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Failure to Diagnose and Misdiagnosis of Medical Conditions

Failure to Diagnose and Misdiagnosis of Medical Conditions

The Common Types of Medical Diagnostic Mistakes

When you're experiencing health problems, one of the first things you want and need is an accurate diagnosis of the problem. Unfortunately, medical diagnostics is far from an exact science. In addition, many medical professionals fail to take appropriate steps to obtain a timely and accurate determination of the cause of your suffering.

Among the most common diagnostic errors are:

  • Incorrect diagnosis — With misdiagnosis, the physician inaccurately identifies your illness or injury. Misdiagnosis may come from a failure to conduct appropriate testing, or it may stem from negligently interpreting x-rays or test results. One of the most common types of misdiagnosis involves the presence/absence of cancer. It's also fairly common for a medical professional to misdiagnose a heart attack as heartburn or gastric distress.
  • Missed diagnosis — This typically involves giving the patient a "clean bill of health" when actual medical problems exist.
  • Failure to look for or diagnose a related disease or condition — Often, the confirmed diagnosis of one type of illness or injury should cause a doctor to conduct testing or otherwise take steps to determine whether other conditions exist. For example, the diagnosis of high blood pressure should lead to testing for arterial sclerosis, blocked arteries, and problems with heart or vascular function.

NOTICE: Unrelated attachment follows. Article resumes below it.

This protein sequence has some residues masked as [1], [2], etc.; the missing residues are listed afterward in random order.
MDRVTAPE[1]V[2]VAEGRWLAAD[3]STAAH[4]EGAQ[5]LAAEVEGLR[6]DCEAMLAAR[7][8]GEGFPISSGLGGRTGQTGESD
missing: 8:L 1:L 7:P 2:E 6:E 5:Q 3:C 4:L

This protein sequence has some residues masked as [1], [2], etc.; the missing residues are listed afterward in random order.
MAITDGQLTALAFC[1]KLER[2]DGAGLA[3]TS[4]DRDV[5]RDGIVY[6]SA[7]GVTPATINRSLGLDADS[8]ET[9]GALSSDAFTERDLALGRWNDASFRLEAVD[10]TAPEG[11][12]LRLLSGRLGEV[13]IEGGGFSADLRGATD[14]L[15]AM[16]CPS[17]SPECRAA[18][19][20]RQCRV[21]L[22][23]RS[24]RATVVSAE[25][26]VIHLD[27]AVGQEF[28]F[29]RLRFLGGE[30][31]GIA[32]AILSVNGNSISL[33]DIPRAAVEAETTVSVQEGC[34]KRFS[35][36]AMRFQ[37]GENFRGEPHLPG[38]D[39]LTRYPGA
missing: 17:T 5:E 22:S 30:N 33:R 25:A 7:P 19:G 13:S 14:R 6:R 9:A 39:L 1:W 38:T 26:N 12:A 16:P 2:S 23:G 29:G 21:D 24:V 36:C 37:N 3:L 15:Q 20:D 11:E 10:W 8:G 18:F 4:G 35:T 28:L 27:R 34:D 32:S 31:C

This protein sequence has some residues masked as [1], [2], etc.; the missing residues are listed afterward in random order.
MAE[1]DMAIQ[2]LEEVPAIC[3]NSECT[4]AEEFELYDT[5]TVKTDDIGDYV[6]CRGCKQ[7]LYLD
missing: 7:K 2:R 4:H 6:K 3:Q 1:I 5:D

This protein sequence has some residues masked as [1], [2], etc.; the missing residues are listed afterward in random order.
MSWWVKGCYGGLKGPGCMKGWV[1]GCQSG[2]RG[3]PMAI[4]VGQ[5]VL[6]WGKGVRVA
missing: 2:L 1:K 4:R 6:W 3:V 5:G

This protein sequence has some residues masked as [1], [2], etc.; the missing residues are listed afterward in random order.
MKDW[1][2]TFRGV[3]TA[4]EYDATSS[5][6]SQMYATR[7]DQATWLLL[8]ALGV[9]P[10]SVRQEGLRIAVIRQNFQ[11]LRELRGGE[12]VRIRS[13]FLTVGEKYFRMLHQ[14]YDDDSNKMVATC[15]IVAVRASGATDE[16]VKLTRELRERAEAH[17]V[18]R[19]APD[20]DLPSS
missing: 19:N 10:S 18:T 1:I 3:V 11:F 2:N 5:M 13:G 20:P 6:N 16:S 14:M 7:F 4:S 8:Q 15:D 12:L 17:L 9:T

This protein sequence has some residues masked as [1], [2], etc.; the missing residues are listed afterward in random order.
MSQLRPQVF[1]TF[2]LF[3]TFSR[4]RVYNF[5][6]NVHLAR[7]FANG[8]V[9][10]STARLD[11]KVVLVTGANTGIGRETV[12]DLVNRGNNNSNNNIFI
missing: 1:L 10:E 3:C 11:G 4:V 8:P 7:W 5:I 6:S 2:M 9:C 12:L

• Failure to anticipate or monitor for complications — The body's response to certain types of surgical procedures can be somewhat unpredictable. A medical professional should monitor for infections or other health problems caused by overcompensation.
  • Delayed diagnosis — A doctor may negligently take a long time to make the correct diagnosis when the condition could have been identified by appropriate testing in the early stages of the illness. This can be extremely problematic with many forms of cancer, which can be effectively treated in early stages but are more difficult once the disease has spread.

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